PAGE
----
Waiter sacked after five shifts awarded almost $20,000

A man hired as a waiter, but told he was a “useless” cook, has been awarded almost $20,000 for being sacked after just five shifts.

Peterasp Kershaw was employed as a waiter by Carpe Diem Restaurant and Bar Limited in Orewa in October 2020. He was dismissed a month later.

He raised a personal grievance in February 2021, which was unchallenged by the employer, whom the Employment Relations Authority said had failed to engage at any level of the process.

The authority has now awarded Kershaw $18,470 in lost wages, compensation, holiday pay and Kiwisaver arrears, penalties and administration fees. The business has also been ordered to pay interest on the total arrears.

In mid-October 2020, Kershaw applied for a waiter position advertised by Carpe Diem to supplement his main job at another business. He indicated a preference to work on Wednesdays which was his day off from his other job, but said he could pick up other shifts if available.

He was to be paid $21 per hour and his wages were to be direct credited into his bank account every Thursday. No written employment agreement was provided.

Kershaw worked two full days before his third Wednesday shift was cancelled. He then worked a Saturday, followed by a five-hour shift the following Tuesday.

He was unaware at the time but Kershaw’s final shift for Carpe Diem was on Wednesday November 18, 2020, which lasted for only two hours.

When he turned up for work that morning, he was told by a close associate of the café manager Melissa Davies to work in the kitchen and cook food because the previous chef had been “fired without notice”.

Kershaw was reluctant because he had no experience with cooking food and was not employed in that capacity. However, he was told that if he did not cook food, he would be given a written warning.

Kershaw described the shift as a “complete disaster”, and after two hours he was told to go home because he was “completely useless”.

By his own admission, Kershaw stated that some French fries he had tried to make had come out “raw”.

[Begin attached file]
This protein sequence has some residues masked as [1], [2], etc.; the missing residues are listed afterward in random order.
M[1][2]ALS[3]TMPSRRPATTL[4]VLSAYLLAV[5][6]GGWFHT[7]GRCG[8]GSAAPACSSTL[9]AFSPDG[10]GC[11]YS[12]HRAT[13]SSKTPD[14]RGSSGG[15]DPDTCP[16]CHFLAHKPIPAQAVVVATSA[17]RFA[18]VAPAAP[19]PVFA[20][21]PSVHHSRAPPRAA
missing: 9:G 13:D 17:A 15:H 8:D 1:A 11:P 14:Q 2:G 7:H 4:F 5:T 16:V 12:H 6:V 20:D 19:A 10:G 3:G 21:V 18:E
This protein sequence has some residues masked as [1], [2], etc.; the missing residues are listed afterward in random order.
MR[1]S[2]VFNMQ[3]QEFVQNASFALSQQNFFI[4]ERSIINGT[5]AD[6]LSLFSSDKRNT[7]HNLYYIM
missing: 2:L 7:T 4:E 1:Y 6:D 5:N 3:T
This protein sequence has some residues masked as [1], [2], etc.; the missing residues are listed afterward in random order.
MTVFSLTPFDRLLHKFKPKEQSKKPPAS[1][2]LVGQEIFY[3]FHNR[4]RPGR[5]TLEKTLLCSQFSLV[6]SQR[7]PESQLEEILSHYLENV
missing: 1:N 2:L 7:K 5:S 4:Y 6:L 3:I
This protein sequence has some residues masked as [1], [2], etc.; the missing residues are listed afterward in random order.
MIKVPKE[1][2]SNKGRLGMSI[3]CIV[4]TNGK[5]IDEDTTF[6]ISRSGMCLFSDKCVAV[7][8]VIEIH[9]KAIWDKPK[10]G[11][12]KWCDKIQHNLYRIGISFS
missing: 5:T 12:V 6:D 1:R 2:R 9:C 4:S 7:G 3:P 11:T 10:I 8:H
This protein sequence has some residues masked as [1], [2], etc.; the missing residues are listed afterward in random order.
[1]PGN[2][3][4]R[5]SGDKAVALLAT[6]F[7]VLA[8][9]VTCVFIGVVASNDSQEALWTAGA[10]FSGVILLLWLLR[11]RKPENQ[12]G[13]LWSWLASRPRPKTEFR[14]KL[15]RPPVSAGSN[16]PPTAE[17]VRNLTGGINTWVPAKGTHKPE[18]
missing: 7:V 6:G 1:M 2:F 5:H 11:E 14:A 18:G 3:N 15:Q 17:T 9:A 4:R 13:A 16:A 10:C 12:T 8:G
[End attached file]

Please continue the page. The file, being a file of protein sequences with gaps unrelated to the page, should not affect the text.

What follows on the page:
ERA member Peter Fuiava later found that being ordered into the kitchen met the threshold of being one of two unjustified disadvantages claimed by Kershaw.

“Under the threat of a written warning, he was pressured into working in the kitchen to cook food. This was against the health and safety concerns Mr Kershaw had for himself, and other customers given that he did not know how to cook.”

Fuiava said the “coercive action” by Carpe Diem fell well short of the statutory test of what a fair and reasonable employer could have done in the circumstances.

“Instead of allowing Mr Kershaw to complete the remainder of his shift waiting tables; the role for which he had been employed, he was sent home after working only two hours of an eight-hour shift.

“I accept that Mr Kershaw was made to feel useless by Ms Davies’ associate and that he had been verbally abused.”

In Kershaw’s submission to the ERA he said the only wages he received from Carpe Diem was $301 paid on November 17. A few days later Davies sent a text to Kershaw, accusing him of costing the business $140 when a customer left without paying, and forwarding him the customer’s purported message which criticised his service.

Kershaw denied responsibility for the incident stating that he had served the customer, but that Davies’ associate had him working both in the kitchen and serving customers that day.